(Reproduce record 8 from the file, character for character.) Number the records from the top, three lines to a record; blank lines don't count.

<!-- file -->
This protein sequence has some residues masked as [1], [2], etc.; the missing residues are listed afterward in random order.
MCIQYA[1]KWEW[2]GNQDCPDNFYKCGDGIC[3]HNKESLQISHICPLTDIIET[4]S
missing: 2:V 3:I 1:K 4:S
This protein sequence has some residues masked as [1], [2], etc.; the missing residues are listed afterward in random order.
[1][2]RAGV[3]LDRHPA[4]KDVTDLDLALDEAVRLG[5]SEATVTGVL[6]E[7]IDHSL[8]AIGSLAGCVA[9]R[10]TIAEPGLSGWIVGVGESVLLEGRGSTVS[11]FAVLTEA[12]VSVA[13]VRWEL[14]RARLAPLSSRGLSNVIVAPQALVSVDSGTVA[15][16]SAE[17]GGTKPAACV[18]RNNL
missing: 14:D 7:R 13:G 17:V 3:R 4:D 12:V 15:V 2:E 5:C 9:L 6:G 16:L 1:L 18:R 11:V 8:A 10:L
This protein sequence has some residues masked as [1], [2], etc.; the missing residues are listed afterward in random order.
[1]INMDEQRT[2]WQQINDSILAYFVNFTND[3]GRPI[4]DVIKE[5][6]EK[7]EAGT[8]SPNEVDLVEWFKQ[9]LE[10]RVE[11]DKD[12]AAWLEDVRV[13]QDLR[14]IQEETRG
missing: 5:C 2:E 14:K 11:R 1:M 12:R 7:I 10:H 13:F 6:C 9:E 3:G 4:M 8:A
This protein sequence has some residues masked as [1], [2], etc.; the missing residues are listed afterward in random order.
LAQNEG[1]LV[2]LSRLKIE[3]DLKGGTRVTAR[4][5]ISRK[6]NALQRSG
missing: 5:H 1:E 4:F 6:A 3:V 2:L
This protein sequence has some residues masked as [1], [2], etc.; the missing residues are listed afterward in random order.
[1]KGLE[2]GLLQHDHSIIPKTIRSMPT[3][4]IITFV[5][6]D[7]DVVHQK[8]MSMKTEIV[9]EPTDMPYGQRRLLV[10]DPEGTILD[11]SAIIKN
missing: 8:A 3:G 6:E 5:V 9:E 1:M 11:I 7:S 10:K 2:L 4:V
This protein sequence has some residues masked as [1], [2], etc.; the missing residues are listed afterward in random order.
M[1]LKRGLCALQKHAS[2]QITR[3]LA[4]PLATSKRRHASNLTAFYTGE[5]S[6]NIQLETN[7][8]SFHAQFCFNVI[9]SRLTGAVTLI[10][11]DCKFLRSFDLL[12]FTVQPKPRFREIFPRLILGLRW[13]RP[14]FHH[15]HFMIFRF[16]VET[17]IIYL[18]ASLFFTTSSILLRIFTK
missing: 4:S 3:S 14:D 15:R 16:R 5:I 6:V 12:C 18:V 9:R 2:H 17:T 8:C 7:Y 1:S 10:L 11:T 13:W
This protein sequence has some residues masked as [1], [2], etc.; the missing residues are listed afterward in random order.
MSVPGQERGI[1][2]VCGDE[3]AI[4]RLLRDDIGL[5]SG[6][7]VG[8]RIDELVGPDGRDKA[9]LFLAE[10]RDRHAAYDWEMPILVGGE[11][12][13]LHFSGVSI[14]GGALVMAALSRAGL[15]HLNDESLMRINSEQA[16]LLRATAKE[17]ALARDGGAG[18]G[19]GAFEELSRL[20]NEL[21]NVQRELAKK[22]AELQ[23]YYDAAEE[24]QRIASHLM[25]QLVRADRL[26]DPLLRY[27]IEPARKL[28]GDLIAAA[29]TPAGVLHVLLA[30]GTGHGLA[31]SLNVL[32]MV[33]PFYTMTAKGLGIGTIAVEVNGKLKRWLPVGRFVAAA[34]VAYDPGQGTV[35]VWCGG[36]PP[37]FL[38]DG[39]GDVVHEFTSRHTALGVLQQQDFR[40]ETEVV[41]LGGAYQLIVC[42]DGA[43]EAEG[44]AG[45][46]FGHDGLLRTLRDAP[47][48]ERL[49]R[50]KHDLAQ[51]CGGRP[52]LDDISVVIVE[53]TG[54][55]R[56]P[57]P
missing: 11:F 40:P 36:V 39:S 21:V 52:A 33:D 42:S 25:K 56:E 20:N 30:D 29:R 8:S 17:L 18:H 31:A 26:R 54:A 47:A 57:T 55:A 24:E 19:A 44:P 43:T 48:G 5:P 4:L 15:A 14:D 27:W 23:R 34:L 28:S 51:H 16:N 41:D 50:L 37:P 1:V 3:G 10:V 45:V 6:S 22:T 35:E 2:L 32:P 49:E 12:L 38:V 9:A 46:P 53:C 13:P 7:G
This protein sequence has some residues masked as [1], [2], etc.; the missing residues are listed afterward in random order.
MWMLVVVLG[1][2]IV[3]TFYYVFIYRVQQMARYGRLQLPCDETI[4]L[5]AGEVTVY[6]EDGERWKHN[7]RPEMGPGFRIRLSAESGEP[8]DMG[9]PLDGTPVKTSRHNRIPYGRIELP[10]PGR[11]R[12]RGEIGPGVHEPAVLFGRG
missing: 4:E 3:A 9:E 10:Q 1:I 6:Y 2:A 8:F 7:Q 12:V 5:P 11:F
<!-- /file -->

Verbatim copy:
This protein sequence has some residues masked as [1], [2], etc.; the missing residues are listed afterward in random order.
MWMLVVVLG[1][2]IV[3]TFYYVFIYRVQQMARYGRLQLPCDETI[4]L[5]AGEVTVY[6]EDGERWKHN[7]RPEMGPGFRIRLSAESGEP[8]DMG[9]PLDGTPVKTSRHNRIPYGRIELP[10]PGR[11]R[12]RGEIGPGVHEPAVLFGRG
missing: 4:E 3:A 9:E 10:Q 1:I 6:Y 2:A 8:F 7:Q 12:V 5:P 11:F